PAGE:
Your Biggest Challenge (and Opportunity) is in the Data

Alexander Ford

Published: 8 June 2014

Our ability to grow our businesses depends on how efficiently and effectively we can organize our resources.

In fact, leadership is defined as the ability to organize groups of people and inspire them to take action towards achieving a common goal.

My mentor once taught me that a short pencil is much wiser than a long memory. Another mentor inspired me with the framework that authorship reveals authority.

So, working with the resources we have at hand, our responsibility as leaders is to define a meaningful end in mind, reveal our capacity to lead by authoring the plan others believe in,  and build systems to execute the strategy.

Sounds great, right?

The thing is, though, that this is just the beginning.

As human beings, we began this process of organization the first time we took a breath, and began experimenting with and responding to the environment around us. This is how we adapt.

Whether you’ve realized it or not, every single physical object that exists in the material world first originated in the mind of some field of intelligence, and is a tool designed to fulfill a meaningful purpose or outcome.

Whether we are observing the enzyme reactions taking place at the cellular level in your body right now, or the movements of the celestial bodies in the universe that surrounds us, it is difficult not to become humbled to the mysterious but seemingly intelligent nature of it all.

I truly believe that the quality of our lives and our businesses depends upon the quality of the questions we ask.

By collecting data, we can ask higher quality questions about how efficient our business systems really are in achieving our goals.

Without data, though, it’s easy to react to single moments or challenges and respond too quickly to a threat that doesn’t exist, or jump on an opportunity that doesn’t make sense.

Breaking your business down into it’s specific systems and strategies is a great way to start. I’ve organized a series of tools which I collectively call The Small Business Master Planning Framework, and I’ll share the first step with you now.

On a blank piece of paper, draw the following five columns. The columns should span the entire height of the paper, and you may require multiple sheets.

[table id=1 /]

In each column, create a box for each system or strategy that currently exists or that you would like to exist in the future.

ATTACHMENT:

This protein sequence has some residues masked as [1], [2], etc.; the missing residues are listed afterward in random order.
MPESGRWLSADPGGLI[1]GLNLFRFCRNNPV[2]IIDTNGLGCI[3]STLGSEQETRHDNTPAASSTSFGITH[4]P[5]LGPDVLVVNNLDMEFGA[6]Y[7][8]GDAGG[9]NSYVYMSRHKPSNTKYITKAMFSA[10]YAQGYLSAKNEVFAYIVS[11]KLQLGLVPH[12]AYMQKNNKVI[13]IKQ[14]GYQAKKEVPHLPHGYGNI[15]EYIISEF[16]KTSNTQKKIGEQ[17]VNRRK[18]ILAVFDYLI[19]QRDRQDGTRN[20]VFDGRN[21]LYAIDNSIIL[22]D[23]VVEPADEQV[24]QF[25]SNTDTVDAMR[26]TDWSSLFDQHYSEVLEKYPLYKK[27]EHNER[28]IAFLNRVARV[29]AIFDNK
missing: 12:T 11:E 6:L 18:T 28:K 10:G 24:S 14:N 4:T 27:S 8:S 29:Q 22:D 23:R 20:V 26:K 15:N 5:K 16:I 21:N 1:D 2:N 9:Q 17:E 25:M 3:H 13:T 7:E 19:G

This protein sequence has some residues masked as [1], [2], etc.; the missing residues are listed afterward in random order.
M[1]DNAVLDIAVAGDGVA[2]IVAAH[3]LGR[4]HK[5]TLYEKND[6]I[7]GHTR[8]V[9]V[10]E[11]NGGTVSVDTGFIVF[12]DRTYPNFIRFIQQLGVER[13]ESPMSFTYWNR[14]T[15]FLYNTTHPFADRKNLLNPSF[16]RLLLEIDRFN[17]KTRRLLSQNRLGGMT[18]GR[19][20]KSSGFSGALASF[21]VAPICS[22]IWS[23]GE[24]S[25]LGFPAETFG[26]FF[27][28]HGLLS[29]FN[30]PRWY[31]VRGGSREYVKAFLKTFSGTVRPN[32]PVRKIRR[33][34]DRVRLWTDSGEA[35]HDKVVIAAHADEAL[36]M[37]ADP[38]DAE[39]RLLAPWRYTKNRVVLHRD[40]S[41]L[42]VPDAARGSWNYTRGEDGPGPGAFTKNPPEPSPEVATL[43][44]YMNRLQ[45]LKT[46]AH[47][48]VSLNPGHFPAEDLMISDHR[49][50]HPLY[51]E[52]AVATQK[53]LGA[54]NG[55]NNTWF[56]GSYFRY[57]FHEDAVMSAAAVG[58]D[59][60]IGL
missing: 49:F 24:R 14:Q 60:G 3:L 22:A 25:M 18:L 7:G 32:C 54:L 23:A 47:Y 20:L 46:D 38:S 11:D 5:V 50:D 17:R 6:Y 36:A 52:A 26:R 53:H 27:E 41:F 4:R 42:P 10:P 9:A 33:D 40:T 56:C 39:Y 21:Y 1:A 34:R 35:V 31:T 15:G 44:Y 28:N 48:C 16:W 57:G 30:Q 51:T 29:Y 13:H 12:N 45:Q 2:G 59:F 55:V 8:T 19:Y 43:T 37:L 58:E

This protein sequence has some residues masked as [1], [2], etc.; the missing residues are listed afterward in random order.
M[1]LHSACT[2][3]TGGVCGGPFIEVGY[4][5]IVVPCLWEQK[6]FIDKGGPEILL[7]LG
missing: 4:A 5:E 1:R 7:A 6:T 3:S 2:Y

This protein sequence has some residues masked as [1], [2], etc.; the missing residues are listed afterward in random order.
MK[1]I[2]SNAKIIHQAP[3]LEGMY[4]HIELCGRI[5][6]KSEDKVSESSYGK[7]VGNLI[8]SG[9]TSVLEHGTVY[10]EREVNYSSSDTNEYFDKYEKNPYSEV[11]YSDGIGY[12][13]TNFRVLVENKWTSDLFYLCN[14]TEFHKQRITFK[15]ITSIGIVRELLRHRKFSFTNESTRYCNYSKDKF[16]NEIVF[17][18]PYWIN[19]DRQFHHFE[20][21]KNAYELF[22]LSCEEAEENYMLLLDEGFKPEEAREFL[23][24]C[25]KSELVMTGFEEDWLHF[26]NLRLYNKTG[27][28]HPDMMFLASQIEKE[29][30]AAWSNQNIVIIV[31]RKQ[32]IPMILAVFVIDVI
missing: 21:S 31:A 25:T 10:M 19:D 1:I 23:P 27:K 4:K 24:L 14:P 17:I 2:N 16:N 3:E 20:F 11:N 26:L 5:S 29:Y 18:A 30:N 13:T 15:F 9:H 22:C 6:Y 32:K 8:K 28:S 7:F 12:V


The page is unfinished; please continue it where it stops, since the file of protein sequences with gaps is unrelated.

Marketing – Marketing Systems or Strategies are also commonly called Marketing Campaign Sequences. These are ways that prospects can raise their hands and ask for more information about one of your products or services (for example, an opt-in form on your blog, a landing page opt-in form, or a phone number posted on a billboard). Campaign Sequences are defined by their ability to capture the name, email, and (occasionally) the phone number of a prospect. Do not confuse this column with Media Properties, which are simply locations where a Campaign Sequence may occupy space (think of a website as a property, and the opt-in form as a Campaign Sequence which is occupying the property as a tenant).

Sales – Sales Systems or Strategies are the process by which you use the collected contact information obtained via a Marketing Campaign to take action towards a prospect as an effort to convert them into a customer. In Step 2 of The Small Business Master Planning Framework, we author a Sales Funnel so that we can build a Sales System or Strategy for each and every product your business sells.

Fulfillment – These are the systems or strategies you execute in order to deliver your service or product to the customer.

Finance – Building systems to invoice your clients and collect payments is critical to ensuring your success and longevity. Businesses who don’t collect payments efficiently and effectively suffocate from lack of capital.

Internal – These systems and strategies are performed internally as part of your day-to-day business operations. Whereas each previous column was dedicated outward towards the marketplace, any system facing inward can be included here.

Once you’ve broken your business down into all of your strategies and systems, please understand that you can really only ever do one of four things to “work on your business” instead of “in your business”:

  1. Delete a system that is no longer useful
  2. Build a system that doesn’t yet exist
  3. Refine a system that could run more efficiently
  4. Rip-and-replace a system that has depreciated due to new concepts or technologies

By focusing on one system or strategy at a time, you can measurably make (and recognize) improvement one small bite at a time.

Once you’ve made your changes, start collecting data. Each system and strategy can be measured according to their uniquely defined purpose and set of expected results. Then, next time you sit down and ask which of the above four actions to take, you can look at the information you’ve organized.

Work on one system at a time and monitor your results and I can guarantee a totally different level of authority will emerge as your certainty continues to grow. That’s the magic of authorship.

Let me know what you discover and learn in the comment section below!

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